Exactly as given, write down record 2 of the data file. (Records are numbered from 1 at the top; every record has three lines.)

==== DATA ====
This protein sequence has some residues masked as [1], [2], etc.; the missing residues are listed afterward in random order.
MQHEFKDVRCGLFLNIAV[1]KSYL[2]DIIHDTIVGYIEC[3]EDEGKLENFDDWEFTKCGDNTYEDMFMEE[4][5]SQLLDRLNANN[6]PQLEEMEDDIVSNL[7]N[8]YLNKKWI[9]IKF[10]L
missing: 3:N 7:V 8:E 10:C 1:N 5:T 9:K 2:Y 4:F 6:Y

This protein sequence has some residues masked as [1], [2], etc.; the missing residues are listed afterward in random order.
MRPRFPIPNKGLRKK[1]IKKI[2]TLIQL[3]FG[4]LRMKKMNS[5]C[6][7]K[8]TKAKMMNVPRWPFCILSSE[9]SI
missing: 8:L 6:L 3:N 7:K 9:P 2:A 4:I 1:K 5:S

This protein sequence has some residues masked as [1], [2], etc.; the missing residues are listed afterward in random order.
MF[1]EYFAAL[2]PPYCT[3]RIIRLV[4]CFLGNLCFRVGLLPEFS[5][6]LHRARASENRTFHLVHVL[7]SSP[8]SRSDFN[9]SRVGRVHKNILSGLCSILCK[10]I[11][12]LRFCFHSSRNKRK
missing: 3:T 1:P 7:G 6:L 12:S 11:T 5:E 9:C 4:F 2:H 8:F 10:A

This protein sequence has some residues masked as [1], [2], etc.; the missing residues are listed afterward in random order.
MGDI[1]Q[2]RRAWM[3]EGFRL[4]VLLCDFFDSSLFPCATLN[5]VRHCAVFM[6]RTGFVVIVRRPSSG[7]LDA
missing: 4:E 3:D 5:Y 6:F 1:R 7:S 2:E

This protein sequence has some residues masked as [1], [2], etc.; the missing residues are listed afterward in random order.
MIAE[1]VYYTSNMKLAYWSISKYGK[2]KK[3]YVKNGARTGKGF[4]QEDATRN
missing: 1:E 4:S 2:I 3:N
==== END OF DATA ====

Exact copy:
This protein sequence has some residues masked as [1], [2], etc.; the missing residues are listed afterward in random order.
MRPRFPIPNKGLRKK[1]IKKI[2]TLIQL[3]FG[4]LRMKKMNS[5]C[6][7]K[8]TKAKMMNVPRWPFCILSSE[9]SI
missing: 8:L 6:L 3:N 7:K 9:P 2:A 4:I 1:K 5:S